The owner and manager of the German company Rehm Race Days received emotional and personal support, as well as practical recommendations and help from a friend and fellow entrepreneur while preparing to diversify, as well as during the business transfer process of a previous company.
Rehm Race Days organises race training for motorbikes and sports cars in France, Croatia, Italy, Portugal, Spain and the Czech Republic. The firm offers everything from instructing beginners, sprint races, children’s races, a women’s cup and races for older cyclists.
The company hires race courses, and prepares and organises the races (dealing, for example, with the registration of participants and instructions on the race course) and conducts them (including scoring and awarding prizes, but also technical support and medical emergency services) (Heinen et al., 2005). They also store motorbikes between events and transport them, on demand, to a race course, as well as doing minor maintenance and servicing.
Karl Rehm, the company’s owner and manager, trained as a motor mechanic with master craftsman certification, and then spent 17 years building up a company trading in motorbikes. During this time he started organising race training, first informally, and then making it a feature of his company. In 2001, the huge success of these events prompted him, after doing a qualification in business administration, to focus his business exclusively on organising race training and to sell his motorbike business.
Since 2009, Rehm Race Days has employed him, his wife and one full-time employee. Karl Rehm runs his events using local people who can participate in the race training for free in exchange for their support in getting ready, clearing up, monitoring and general organisation.
Due to the low number of employees, there is no works council or relationship with a trade union in the company (as in the initial motorbike trading company).
Background to restructuring event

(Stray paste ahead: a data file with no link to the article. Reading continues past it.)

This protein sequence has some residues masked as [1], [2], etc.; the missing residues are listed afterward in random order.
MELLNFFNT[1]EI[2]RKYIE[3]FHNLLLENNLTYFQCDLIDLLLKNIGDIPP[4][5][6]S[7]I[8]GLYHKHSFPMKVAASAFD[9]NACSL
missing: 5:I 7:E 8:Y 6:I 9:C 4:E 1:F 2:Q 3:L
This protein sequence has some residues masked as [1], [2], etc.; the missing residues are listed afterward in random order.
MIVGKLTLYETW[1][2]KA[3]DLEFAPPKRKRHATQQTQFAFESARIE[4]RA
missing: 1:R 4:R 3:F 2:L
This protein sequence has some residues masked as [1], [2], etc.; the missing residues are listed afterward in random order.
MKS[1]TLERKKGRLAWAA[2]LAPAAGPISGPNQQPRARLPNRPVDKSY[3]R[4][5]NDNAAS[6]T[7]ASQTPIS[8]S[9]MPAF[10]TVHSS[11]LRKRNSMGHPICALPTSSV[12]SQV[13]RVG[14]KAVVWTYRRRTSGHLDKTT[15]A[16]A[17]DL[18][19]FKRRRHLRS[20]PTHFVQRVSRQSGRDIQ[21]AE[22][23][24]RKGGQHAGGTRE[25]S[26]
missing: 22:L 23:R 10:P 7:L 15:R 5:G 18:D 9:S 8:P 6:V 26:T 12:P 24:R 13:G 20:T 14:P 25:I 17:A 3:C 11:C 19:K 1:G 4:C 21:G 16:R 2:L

At the end of the 1980s, Karl Rehm, an enthusiastic motorbike rider began to look into how he could have a go on race courses as an amateur. He soon discovered that this was not possible. However, on the assumption that there were many enthusiasts just like him, he decided to rent a course himself and organise race training for his customers and fellow members at his motorbike club. The first day he organised was such a success that it became an annual, and increasingly popular, event.
After some time, it became obvious that the race days could be the basis for a business. He suggested to other motorbike traders that they and their customers could also participate, which resulted in an increased awareness about the events which, at this point, were organised alongside his other activities in his motorbike business.
In 2001, the organisation of the days became so time-consuming, and involved so much travel, that Karl no longer had the time to deal with the customers or administrative tasks in this initial business, in spite of the good support of his employees. He tried to fulfil his business obligations by working evenings, weekends and on public holidays, which increased his stress levels and resulted in a situation where he hardly had any spare time.
The motorbike trade is strongly competitive. Margins are tight because product differentiation is hardly possible, customers compare prices on the internet and are willing to travel to the cheapest offer. Traders must invest a lot of capital, with the result that a decent profit is possible only if a company owner puts in a lot of work and personal engagement.
The motorbike trade is also seasonal, but organising race events is much more evenly distributed across the year as during the winter events can be organised in southern Europe, or motorbikes can be prepared for the next season. Furthermore, Karl Rehm discovered that one particularly popular event could bring in a profit equal to the annual profit of his motorbike business.
To begin with, he had hardly any competition. There is only a limited number of potential race dates, and he benefited from his longstanding contacts with the owners of the race courses, giving him access to more dates than any of the other organisers who began to spring up. Consequently, Karl Rehm decided to sell his motorbike retail business and concentrate exclusively on organising races.
In the late 1980s and early 1990s organising the race days was more like a hobby. However, In 1999, after Karl Rehm qualified in business administration in the skilled trades, he began to consider his idea in a more strategic and entrepreneurial way. One of his lecturers told him about a public support programme called ‘innovative ideas in the craft sector’ and encouraged him to participate. Under the programme he drafted a business plan and a market analysis (including an assessment of the future potential) for the business idea. This took about six to nine months. The positive results of the analysis encouraged him to spend increasing time and effort in organising events. However, it soon became obvious to him that this was at the expense of his motorbike trade as both activities depended much on his personal involvement. He did not want to let down his customers and therefore realised that he had to decide which of the two business models to continue. Due to the more promising future economic potential of the race trainings and his personal interest in this new challenge, he decided to sell the motorbike business.